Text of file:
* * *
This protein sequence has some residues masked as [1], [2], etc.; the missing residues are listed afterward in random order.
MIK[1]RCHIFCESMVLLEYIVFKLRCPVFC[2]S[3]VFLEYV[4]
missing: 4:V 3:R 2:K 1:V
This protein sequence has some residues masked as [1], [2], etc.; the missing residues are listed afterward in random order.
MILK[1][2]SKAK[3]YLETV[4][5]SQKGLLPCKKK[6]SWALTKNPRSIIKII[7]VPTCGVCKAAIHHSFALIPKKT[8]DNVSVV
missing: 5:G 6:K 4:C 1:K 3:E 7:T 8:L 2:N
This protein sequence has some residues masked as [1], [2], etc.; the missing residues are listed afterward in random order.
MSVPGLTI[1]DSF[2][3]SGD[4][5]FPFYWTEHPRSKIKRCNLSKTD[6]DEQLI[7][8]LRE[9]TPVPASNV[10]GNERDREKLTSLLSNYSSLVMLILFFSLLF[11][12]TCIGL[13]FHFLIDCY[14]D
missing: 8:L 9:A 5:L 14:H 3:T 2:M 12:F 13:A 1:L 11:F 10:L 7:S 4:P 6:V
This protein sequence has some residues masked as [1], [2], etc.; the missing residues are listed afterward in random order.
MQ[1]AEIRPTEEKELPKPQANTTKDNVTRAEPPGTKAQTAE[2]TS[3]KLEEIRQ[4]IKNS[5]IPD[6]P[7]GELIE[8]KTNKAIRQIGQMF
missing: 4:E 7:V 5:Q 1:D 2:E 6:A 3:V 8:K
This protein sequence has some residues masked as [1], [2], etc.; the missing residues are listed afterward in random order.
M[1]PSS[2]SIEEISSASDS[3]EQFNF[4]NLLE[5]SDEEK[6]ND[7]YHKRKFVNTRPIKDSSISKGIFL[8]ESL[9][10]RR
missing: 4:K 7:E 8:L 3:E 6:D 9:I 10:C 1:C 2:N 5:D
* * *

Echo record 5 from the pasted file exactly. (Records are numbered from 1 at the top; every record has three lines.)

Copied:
This protein sequence has some residues masked as [1], [2], etc.; the missing residues are listed afterward in random order.
M[1]PSS[2]SIEEISSASDS[3]EQFNF[4]NLLE[5]SDEEK[6]ND[7]YHKRKFVNTRPIKDSSISKGIFL[8]ESL[9][10]RR
missing: 4:K 7:E 8:L 3:E 6:D 9:I 10:C 1:C 2:N 5:D